The US market has broken into record territory over the last week on the news of trade deals coming to a close and Brexit coming off the cliff edge. The Fed has cut interest rates another 0.25% yesterday as insurance that the recovery will remain intact. All of this is great news for the markets and brings some justification to the recent rally. If there is so much good news in the markets then why are there still signs of money on the side lines, bearish sentiment across news and institutional investors? This comes down to horizon and investment goals.
As a participant in the current market (which almost everyone is in some way) events are justifying why you should remain in the markets. In fact there are very few times that you should be exiting the markets all together, and really none in the past decade that we have seem. What the events should tell investors is more along the lines of where to allocate more capital coming into the market and how rebalancing should be applied. Longer term investors need to be more concerned with making sure they have the right asset mix and to keep their money working at generating a certain amount of yield longer term to reap the benefits of compounding interest. This means that assessments need to be made as to where growth will be in the future while ensuring that current holdings are maintaining the same level of growth.
This leads to the US markets rallying despite the global slowdown. For many European and Asian investors the introduction of more stimulus is giving them cash in place of their negative yielding bonds. While some of this money will move into local stocks and bonds, investors are also looking for growth and a hedge from their currency (which will likely depreciate due to more asset purchases) for more return. This makes the US an attractive location to put money at the time, higher rates (still) than other developed countries, better economic performance, and rising stocks. But these high prices will have another effect on the US markets that could cause investors to look elsewhere, lower longer term returns. Immediate asset price appreciation from foreign investors getting an inflow of cash will lower the expected returns (in yield and earnings growth) on US assets. So long as that number remains higher than other countries we will see money continue into the markets. What many investors are doing now is sitting in cash waiting to allocate money at a cheaper price. This is a sign that other prospects are not available and the US markets returns are not as acceptable to some investors at current levels.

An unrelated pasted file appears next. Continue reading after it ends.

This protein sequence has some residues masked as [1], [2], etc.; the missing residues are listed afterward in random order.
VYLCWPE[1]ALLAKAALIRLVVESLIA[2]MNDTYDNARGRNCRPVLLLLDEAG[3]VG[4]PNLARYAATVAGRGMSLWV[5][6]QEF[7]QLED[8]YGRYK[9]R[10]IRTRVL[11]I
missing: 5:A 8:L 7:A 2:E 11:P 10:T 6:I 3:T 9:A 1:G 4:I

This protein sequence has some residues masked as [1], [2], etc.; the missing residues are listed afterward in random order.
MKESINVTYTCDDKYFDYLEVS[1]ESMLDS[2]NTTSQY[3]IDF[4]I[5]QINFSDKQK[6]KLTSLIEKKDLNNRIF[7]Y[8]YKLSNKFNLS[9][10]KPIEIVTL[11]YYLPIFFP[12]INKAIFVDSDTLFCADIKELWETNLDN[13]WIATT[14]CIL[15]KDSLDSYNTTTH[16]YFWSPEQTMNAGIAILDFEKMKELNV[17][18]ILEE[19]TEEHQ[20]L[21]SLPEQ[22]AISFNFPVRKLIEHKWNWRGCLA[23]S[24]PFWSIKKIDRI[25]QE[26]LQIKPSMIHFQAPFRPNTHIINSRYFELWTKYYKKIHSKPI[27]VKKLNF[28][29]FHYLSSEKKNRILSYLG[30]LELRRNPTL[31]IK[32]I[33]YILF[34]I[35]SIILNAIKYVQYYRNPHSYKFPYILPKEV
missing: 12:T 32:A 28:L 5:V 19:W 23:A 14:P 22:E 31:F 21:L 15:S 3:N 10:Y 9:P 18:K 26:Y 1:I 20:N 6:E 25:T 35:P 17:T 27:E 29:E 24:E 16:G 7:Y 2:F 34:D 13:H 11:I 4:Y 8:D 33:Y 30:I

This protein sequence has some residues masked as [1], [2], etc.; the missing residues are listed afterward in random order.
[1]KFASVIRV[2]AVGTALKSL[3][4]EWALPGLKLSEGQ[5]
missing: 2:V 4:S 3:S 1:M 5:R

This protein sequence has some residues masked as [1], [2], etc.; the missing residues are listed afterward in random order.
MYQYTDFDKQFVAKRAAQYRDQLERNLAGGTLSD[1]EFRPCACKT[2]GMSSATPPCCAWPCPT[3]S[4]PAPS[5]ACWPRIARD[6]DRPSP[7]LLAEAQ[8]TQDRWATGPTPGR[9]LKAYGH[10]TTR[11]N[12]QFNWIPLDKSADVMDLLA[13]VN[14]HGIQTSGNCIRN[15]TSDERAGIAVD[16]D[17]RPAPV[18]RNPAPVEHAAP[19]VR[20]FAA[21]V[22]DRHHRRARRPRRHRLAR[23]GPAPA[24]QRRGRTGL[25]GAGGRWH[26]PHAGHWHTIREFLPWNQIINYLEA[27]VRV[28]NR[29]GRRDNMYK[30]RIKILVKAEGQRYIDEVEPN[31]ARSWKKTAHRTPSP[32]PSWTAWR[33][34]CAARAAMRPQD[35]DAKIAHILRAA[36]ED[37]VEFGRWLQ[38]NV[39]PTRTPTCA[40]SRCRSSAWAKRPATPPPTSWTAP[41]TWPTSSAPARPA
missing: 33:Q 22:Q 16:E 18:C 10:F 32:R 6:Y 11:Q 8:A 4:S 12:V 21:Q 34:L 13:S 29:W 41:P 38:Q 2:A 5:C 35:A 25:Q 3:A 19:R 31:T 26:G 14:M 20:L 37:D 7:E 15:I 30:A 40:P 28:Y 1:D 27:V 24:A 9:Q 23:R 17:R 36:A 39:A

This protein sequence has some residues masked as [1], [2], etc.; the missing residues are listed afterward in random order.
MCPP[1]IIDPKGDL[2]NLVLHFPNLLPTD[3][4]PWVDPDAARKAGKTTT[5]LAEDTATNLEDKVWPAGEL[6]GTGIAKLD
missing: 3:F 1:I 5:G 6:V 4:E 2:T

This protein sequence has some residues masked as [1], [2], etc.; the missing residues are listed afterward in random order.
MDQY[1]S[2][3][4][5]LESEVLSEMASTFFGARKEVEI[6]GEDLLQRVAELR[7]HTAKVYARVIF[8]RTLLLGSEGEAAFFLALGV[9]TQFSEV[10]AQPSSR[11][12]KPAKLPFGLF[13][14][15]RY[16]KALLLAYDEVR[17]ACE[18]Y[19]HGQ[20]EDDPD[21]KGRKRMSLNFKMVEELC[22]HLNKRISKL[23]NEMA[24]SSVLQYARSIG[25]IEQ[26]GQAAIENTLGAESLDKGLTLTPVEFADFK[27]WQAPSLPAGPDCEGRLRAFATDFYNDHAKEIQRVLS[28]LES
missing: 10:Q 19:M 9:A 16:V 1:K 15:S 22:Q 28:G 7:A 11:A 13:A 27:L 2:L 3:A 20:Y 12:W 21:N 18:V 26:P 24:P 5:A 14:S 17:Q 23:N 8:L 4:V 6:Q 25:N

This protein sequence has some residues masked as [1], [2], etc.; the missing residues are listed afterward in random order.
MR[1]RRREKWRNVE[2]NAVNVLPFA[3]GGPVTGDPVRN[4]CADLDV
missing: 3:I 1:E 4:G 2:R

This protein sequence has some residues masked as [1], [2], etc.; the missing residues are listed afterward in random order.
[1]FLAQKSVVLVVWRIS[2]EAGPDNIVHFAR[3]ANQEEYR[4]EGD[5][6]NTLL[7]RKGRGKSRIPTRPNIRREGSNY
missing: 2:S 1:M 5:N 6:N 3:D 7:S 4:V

What should investors look for? Stay the course in asset allocation, rebalancing as needed. In terms of cash and future growth, there are assets that are out of favor near term that should be looked into for their 3 to 5 year horizons. Recent news like China announcing a longer term trade deal with the US being unlikely, or European paralysis in terms of economic unity will play important roles in these longer term projections. Shorter term news, such as unrest in Latin America, could prove to be depressing asset prices in the area, allowing for higher than average returns in the longer term.